AD Main Menu

Yukon Quest heads toward Alaska as Berkowitz dog dies

Suzanna CaldwellAlaska Dispatch News
Jake Berkowitz's dogs ready to race at the Knik 200. General, a canine athlete in the Berkowitz team, was announced dead by Yukon Quest officials Feb. 7. The race veterinarian was to conduct a necropsy. Helen Hegener/Northern Light Media photo

As the top contenders in the Yukon Quest International Sled Dog Race head back onto the trail, they are preparing for a rough go of it.

The trail is slow, snowy and rough according to race officials. Snow storms in the region have buried the trail in some parts, according to the Fairbanks Daily News-Miner, undoing weeks of trail breaking by Canadian Rangers. As much as 3 feet of snow has fallen over the last three days, creating a fresh set of challenges for the front-of-pack mushers, on the move and facing the notorious, grueling back stretch of Quest trail toward Alaska.

"In 35 years of running the (Yukon) river, this is the toughest trail we've ever had to break," Canadian Ranger Sgt. John Mitchell told the News-Miner.

Regardless, that wasn't enough to stop Hugh Neff and Allen Moore from making their early morning departures Thursday. It's a bit of deja vu for Quest race fans, who watched Neff and Moore jockey for the lead in 2012.

Last year, Neff ended up nipping Moore by 26 seconds to claim his first 1,000-mile race victory in a sport known for minutes and hours between finishers -- not seconds.

With roughly 500 miles to go, the two racers left within hours of each other. By mid-day that lead had shrunk slightly, with Moore traveling about 10 miles behind Neff, or about two hours behind. Approximately three hours back, and in third place, was Big Lake musher Jake Berkowitz, followed by Brent Sass of Fairbanks. Check out the latest race standings. 

Tok's Neff has established a blistering pace, but don't count out the younger mushers: Sebastian Schunelle, who won the Quest in 2009 and currently serves as a race judge, said that Neff was known to run his team hard, early, only to slow considerably between Dawson and Fairbanks.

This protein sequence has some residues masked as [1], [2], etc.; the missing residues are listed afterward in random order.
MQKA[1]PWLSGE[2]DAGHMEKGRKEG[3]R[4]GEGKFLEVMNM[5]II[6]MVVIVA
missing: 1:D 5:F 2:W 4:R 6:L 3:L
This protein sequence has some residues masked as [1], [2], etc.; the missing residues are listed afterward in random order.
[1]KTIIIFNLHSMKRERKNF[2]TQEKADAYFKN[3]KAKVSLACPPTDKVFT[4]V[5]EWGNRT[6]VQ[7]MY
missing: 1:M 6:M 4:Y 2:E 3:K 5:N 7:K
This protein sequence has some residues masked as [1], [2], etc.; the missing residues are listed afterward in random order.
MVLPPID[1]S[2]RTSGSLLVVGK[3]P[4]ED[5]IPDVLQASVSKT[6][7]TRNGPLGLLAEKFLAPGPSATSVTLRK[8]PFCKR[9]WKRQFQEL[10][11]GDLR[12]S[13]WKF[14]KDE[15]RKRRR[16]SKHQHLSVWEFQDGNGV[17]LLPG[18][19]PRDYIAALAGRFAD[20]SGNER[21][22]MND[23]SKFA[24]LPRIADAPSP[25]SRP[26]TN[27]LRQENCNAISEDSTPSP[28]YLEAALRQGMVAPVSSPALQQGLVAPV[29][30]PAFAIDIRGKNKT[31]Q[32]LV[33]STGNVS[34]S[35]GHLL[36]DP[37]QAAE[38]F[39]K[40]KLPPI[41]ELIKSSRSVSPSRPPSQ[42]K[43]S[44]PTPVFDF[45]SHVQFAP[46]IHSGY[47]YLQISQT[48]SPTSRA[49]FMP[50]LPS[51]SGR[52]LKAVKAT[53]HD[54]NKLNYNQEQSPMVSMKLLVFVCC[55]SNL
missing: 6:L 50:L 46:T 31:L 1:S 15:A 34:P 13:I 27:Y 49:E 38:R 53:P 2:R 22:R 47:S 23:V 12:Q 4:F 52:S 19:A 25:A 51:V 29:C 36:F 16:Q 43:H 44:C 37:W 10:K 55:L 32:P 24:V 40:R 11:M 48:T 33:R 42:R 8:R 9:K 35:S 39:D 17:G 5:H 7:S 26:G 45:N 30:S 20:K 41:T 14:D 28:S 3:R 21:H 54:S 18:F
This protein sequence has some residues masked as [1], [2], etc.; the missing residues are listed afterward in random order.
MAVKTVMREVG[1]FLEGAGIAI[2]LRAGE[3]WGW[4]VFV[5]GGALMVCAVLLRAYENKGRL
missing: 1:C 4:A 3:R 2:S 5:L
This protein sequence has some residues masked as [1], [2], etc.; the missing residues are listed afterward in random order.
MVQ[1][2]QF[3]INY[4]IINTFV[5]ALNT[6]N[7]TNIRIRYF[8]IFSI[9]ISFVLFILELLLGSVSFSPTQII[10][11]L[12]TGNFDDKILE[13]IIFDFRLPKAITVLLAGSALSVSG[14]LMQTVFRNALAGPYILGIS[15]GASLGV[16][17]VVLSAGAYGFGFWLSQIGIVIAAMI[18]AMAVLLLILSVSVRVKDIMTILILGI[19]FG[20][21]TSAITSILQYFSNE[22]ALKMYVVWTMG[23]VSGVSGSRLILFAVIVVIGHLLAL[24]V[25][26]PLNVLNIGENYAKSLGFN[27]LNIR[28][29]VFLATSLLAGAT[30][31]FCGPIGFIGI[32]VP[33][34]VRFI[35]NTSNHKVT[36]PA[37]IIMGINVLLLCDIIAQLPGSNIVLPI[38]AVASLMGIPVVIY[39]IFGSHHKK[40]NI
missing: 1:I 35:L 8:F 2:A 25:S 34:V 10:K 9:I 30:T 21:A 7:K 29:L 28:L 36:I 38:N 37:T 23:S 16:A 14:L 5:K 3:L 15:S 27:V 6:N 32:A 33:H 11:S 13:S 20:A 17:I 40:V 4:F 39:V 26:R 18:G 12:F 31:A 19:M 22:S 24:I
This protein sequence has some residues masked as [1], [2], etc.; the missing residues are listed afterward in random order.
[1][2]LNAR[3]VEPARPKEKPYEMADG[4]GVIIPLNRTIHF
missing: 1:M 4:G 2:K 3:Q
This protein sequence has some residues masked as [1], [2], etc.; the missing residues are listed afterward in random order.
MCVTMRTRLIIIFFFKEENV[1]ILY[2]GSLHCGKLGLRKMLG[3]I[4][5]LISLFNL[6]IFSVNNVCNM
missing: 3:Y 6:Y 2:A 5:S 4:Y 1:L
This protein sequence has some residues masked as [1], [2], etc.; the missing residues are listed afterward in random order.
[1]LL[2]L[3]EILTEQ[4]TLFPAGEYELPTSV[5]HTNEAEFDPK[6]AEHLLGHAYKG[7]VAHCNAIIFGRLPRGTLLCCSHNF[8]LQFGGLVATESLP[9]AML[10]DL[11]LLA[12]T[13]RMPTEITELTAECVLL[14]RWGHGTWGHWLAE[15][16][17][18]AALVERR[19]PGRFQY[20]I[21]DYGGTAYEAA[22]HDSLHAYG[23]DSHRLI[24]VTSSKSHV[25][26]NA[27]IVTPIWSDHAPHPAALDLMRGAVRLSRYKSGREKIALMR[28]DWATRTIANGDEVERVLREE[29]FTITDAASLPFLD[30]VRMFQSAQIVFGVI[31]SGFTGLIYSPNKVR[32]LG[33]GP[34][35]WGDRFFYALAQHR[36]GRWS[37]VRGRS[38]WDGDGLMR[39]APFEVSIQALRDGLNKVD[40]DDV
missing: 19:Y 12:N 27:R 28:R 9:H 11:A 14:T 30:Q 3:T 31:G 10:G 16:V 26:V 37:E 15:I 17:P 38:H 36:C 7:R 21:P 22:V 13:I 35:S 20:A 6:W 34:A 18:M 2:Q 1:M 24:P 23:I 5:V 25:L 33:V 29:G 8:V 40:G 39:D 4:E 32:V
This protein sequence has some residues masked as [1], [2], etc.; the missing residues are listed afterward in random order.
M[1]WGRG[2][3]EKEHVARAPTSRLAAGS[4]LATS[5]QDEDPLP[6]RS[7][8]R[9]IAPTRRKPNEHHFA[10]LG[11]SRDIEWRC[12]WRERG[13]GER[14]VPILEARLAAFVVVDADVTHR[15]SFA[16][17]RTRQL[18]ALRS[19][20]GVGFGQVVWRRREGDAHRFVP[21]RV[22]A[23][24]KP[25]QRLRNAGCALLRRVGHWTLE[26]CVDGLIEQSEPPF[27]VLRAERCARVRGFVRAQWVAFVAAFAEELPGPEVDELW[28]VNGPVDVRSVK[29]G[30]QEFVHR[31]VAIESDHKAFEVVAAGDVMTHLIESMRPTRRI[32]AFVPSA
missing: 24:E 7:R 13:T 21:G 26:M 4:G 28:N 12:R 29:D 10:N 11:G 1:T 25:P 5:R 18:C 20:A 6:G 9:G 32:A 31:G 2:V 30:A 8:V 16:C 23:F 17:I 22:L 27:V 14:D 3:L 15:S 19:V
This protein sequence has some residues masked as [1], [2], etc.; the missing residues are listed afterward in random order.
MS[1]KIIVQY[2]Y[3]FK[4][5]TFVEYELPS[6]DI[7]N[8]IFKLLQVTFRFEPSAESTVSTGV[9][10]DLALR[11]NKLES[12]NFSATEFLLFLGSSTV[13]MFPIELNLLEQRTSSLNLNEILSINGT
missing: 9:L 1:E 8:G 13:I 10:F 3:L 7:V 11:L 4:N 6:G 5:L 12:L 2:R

“Time will tell, if history will repeat itself and if Jake will be able to reel in the front runners in the second half of the race,” Schunelle wrote. “Then again, one ugly run, one dog in a bag at the beginning of a long run, can change things dramatically, for either musher.”

Neff knows that all too well. In 2011, despite leading for almost 800 miles, his team stalled on the notoriously steep and challenging Eagle Summit. Neff was forced to withdraw from the race after the death of his dog, Geronimo. He swore he would never compete the Whitehorse to Fairbanks run again, saying the route was too dangerous for teams. But Neff changed his tune this year, coming back to defend his title and conquer his own demons on the summit.

Racers are headed toward Eagle now, the first checkpoint on the Alaska half of the trail. Due to trail conditions, officials announced earlier this week that mushers would not climb 3,420-foot American Summit, cutting 50 miles from the trail. Another four hours were added to the traditionally 36-hour mandatory layover in Dawson to compensate for the shorter route.

It's just one element in a challenging series of events for this year's Yukon Quest. On Thursday, four-time champion Lance Mackey withdrew from the race after dropping half of his team before Dawson. It was the first time the veteran dog-driver had ever scratched from the Quest. 

The race also reported its first dog death. Officials said that Berkowitz's dog, General, died Thursday afternoon after being dropped in Dawson. General was en route to Whitehorse with a race veterinarian, according to the brief statement.

Head Veterinarian Dr. Kathleen McGill said a necropsy will be conducted. The race will release more information once details are confirmed.

Contact Suzanna Caldwell at suzanna(at)alaskadispatch.com

Contact Suzanna Caldwell at or on